Skip to main content

Verified by Psychology Today

Cognitive Behavioral Therapy

Adapting Cognitive Behavioral Therapy to Each Client

CBT is not one-size-fits-all.

Key points

  • Some people believe that cognitive behavioral therapy is overly formulaic or standardized.
  • The therapy is inherently tailored to each client, through the content of negative thoughts and the techniques used to challenge them.
  • Techniques should be adapted to what works best for the client in the moment.

Sometimes I hear that cognitive behavioral therapy is formulaic. It can also seem overly standardized, routine, or one-size-fits-none. Cognitive behavioral therapy is actually a very adaptable treatment with multiple opportunities for tailoring to each client.

However, I would like to acknowledge where this myth likely comes from. Cognitive behavioral therapy is very well-studied in clinical trials. Treatments in clinical trials have to be regimented almost to the point of scripting what is said to each client. This can often seem formulaic. Another potential source is the cognitive behavioral therapist’s love of treatment manuals. Treatment manuals are guidebooks that dictate how, when and which therapeutic techniques are used. There are also a lot of worksheets. Overreliance on the treatment manuals, which are supposed to be tailored by the therapist to each client, can sometimes seem like a one-size-fits-all approach.

Okay, so with the caveat that cognitive behavioral therapy might seem standardized in specific instances, let’s get into how it can be adapted to each client. First, cognitive therapy focuses on challenging negative automatic thoughts about an event or stressful situation. The content of these thoughts always has to come from the client and is therefore tailored to the client. A therapist might give suggestions of common automatic thoughts if a client is having trouble identifying the thought but ultimately, it’s whatever the client is thinking.

Cognitive behavioral therapy also adapts the techniques for challenging negative automatic thoughts. The most common technique is examining the evidence for and against the thought then generating a more balanced thought that accounts for all the evidence. Another common technique is identifying specific cognitive distortions. Cognitive distortions are errors in how we think about the world and ourselves. These have memorable names like all-or-nothing thinking or minimizing or magnifying. Other techniques for challenging negative automatic thoughts involve asking a question such as "what would you tell a friend" or "what would someone else looking in say."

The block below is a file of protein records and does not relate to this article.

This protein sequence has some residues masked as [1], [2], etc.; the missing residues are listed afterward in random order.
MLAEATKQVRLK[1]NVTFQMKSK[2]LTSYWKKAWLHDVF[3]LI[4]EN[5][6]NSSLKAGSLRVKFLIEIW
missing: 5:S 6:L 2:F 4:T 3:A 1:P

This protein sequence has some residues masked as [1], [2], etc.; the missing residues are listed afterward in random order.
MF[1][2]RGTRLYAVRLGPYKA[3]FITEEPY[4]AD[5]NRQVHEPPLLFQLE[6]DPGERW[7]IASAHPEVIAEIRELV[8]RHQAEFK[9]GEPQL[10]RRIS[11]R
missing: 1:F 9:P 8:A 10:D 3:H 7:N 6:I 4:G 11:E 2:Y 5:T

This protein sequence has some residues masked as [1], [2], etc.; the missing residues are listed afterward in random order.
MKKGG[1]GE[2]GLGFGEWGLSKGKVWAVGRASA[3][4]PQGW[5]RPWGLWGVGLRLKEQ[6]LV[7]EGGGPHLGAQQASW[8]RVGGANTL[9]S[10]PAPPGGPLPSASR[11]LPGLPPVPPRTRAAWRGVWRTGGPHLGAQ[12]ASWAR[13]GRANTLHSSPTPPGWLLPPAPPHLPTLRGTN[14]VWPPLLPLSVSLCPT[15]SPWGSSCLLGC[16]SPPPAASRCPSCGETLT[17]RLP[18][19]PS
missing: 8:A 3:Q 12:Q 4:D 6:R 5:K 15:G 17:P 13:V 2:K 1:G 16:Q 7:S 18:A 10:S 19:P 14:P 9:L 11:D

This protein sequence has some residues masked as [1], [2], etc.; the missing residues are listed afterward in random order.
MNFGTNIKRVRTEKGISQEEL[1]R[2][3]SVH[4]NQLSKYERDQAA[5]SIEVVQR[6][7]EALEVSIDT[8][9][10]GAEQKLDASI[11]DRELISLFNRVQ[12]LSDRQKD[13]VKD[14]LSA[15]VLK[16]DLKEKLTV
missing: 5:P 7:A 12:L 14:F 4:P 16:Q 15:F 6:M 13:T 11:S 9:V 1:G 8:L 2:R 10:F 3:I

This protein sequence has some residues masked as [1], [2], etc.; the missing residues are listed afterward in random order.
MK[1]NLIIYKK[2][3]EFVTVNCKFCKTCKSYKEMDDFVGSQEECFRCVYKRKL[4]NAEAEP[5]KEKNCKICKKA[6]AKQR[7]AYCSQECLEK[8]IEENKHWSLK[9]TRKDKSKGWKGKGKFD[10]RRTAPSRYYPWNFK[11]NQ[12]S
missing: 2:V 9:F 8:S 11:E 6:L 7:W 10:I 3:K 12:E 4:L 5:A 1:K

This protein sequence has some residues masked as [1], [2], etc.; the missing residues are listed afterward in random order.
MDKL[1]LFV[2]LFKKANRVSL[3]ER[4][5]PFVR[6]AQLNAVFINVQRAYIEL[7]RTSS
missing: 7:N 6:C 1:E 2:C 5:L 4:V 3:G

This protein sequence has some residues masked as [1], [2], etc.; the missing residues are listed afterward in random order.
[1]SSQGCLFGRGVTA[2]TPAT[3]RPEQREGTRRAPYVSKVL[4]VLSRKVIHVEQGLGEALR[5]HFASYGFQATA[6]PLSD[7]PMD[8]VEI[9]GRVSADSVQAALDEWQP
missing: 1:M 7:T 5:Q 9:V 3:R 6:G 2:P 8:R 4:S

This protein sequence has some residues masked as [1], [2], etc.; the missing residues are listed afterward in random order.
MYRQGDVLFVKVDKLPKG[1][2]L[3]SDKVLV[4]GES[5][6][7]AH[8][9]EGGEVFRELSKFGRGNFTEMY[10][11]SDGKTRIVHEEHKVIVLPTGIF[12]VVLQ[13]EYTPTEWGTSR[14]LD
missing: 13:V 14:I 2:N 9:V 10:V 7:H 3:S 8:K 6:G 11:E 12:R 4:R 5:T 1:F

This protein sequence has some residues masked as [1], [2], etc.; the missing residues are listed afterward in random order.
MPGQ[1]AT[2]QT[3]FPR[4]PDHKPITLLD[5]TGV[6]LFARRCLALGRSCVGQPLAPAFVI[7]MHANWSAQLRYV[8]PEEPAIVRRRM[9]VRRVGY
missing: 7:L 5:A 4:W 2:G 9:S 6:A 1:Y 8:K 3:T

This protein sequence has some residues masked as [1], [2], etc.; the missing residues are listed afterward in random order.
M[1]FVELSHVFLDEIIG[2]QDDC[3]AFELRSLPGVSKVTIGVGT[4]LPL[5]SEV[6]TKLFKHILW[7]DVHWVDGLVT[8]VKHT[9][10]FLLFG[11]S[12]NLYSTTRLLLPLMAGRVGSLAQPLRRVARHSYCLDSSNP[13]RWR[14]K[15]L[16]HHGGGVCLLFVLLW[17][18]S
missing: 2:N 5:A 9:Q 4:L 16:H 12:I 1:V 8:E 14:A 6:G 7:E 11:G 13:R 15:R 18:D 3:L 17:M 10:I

My personal favorite is conducting an experiment to see if the thought is true. For example, if I have the thought "I’ll never do that yoga pose," I can test that thought by training to do that yoga pose. Sometimes we use worksheets for this process, sometimes we don’t. Sometimes we use very elaborate complicated worksheets, sometimes simple worksheets with four spaces: the event, the automatic thought, the emotion, and the more realistic thought. In addition to the negative thoughts themselves, cognitive behavioral therapy adapts the specific technique for challenging those thoughts.

Image by Pixource from Pixabay
Source: Image by Pixource from Pixabay

One way cognitive behavioral therapy is tailored in practice is the amount of time spent on specific techniques. This differs from clinical trials where the content of each session may be dictated by the trial. In practice, cognitive behavioral therapy will shift focus depending on the client’s needs. Some clients may need to spend more time learning to identify negative automatic thoughts. Others may need to spend more time testing out different techniques for challenging those thoughts, to see what works best for them. Sometimes therapy focuses more on negative automatic thoughts, and other times therapy focuses on core beliefs that drive automatic thoughts. For some clients, the behavioral aspect of treatment might work better and little time is spent on challenging automatic thoughts.

Cognitive behavioral therapy is better understood as a philosophy of treatment that focuses on thoughts and behavior. While it can sometimes seem formulaic, cognitive behavioral therapy can easily be adapted to what works best for different clients. Just know that a worksheet may be offered at some point.

More from Psychology Today

More from Salene M. W. Jones Ph.D.

More from Psychology Today